Second part in this series of discussions/tutorials on storing hierarchical data in a database. You can read the first on here. The original article I read that got me started on these ideas can be found here (you’ll notice the tree diagrams are similar). Most credit should be given to Gijs Van Tulder; I simply modified some of his code and added to his explanation where appropriate.

This time we’re going to take a look at the basics of the modified preordered tree traversal algorithm.

Consider the tree used in part 1, which uses the adjacency list model:

[table: animal_tree, adjacency list model] | id | parent_id | name |-----+-------------+------------- | 1 | 0 | Animals | 2 | 1 | Fish | 3 | 1 | Mammals | 4 | 2 | Marine | 5 | 2 | Fresh Water | 6 | 4 | Halibut | 7 | 5 | Rainbow Trout | 8 | 3 | Dog | 9 | 3 | Cat |-----+-------------+-------------

What the modified preordered method does is store the relationships between neighboring nodes in order to recreate the tree structure. We do this by storing “lft” and “rght” (“left” and “right” are reserved SQL keywords) values at each node; as you descend a tree, the left-hand values increase, and likewise, as you ascend the right-hand values increase. It’s hard to visualize until you see it in action:

Pay special attention to the sequence in which these nodes are ordered, as shown by the arrows.

Here’s the presorted table for the above tree:

[table: animal_tree, presorted model] | lft | rght | name |-----+-------------+------------- | 1 | 18 | Animals | 2 | 11 | Fish | 12 | 17 | Mammals | 3 | 6 | Marine | 7 | 10 | Fresh Water | 4 | 5 | Halibut | 8 | 9 | Rainbow Trout | 13 | 14 | Dog | 15 | 16 | Cat |-----+-------------+-------------

…and one of the first things you probably want to do with your new presorted data? Create a tree. First things first, though. The code behind it is more difficult to understand than the adjacency model but the overhead is greatly reduced because you only need two queries for to retrieve tree information from the database (adjacency uses a new query every time you recursively enter the retrieve function).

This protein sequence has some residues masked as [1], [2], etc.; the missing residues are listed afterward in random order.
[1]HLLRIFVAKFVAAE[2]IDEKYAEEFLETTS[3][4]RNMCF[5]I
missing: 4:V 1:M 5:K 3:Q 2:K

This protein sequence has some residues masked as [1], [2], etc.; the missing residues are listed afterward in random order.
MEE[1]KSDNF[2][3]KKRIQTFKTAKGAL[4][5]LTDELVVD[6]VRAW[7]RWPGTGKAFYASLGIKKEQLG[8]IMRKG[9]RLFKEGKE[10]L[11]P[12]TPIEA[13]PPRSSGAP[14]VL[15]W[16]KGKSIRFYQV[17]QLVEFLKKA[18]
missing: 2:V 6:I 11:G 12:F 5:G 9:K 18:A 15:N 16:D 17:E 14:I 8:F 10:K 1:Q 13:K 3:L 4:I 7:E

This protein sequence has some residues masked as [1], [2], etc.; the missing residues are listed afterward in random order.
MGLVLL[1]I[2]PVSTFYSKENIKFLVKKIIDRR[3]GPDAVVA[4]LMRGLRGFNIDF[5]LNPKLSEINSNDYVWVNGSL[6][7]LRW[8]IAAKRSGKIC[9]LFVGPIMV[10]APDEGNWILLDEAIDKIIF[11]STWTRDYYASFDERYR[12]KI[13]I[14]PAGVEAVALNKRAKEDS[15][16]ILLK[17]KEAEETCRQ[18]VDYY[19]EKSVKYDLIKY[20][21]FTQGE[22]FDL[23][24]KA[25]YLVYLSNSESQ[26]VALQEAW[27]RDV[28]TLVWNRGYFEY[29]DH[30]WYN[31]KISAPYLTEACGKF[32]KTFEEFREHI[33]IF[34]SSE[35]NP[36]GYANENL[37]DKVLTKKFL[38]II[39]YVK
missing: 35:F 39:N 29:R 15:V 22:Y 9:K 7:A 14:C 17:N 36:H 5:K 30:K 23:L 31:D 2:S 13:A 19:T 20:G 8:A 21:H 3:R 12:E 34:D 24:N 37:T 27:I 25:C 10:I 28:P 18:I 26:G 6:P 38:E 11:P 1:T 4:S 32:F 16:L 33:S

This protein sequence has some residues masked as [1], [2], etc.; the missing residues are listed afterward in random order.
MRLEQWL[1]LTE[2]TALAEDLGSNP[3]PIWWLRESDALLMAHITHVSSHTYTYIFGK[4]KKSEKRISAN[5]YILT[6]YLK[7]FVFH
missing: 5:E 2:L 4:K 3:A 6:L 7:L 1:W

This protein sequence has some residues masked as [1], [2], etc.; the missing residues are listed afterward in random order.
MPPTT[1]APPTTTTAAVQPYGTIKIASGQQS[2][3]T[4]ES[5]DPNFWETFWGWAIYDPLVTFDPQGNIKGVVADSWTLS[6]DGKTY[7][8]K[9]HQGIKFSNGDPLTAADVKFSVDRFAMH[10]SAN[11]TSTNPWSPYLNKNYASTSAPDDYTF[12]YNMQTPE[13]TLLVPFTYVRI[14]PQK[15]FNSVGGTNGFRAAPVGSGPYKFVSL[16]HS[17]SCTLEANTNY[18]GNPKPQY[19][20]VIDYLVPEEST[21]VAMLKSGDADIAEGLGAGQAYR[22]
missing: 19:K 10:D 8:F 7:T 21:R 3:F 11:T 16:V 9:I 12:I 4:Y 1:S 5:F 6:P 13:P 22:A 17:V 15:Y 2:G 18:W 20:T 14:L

In its simplest form the queries are:

(retrieves the left and right values for the starting node)

`SELECT lft,rght FROM animal_tree WHERE name="$name";`

…and that’s it.

SELECT * FROM animal_tree WHERE lft BETWEEN $row['lft'] AND $row['right'] ORDER BY lft ASC;

Take a look at the code (modified from the example in the Sitepoint article):

//I use my own database classes, but it should be easy enough to follow what's happening.

function get_tree($name="Animal",&$DB) {

```
```$result=$DB->query("SELECT lft,rght FROM animal_tree WHERE name=\"$name\"");

$row=$DB->fetchRow($result);

$result2=$DB->query("SELECT * FROM animal_tree WHERE lft BETWEEN {$row['lft']} AND {$row['rght']} ORDER BY lft ASC");

$right = array();

$row=$DB->fetchAssoc($result2);

$ii=0; //start counter at 0

foreach($row as $row) {

if(count($right)>0) {

` /* $right[max#] is the last array element, which holds the`

* rght value from the previous row, which is a parent in

* many cases, but if not a parent, it keeps popping-off

* the last element of the $right array - going back up

* the tree until $row[right] (current node) finds its

* parent (the parents rght value is greater than the

* child's rght)

*/

while($right[count($right)-1]$value)

{

print(str_repeat(' ',$value['indent'])."({$value['lft']})".$value['node']."({$value['right']})\n");

}

}

…and in-case you want the path to a particular node:

`SELECT * FROM animal_tree WHERE lft$rght ORDER BY lft ASC`

..to count the number of descendants: $d=(rght-lft-1)/2

Thanks, again to Gijs for the excellent tutorial. Next time we will explore some ways to modify and manipulate the tree.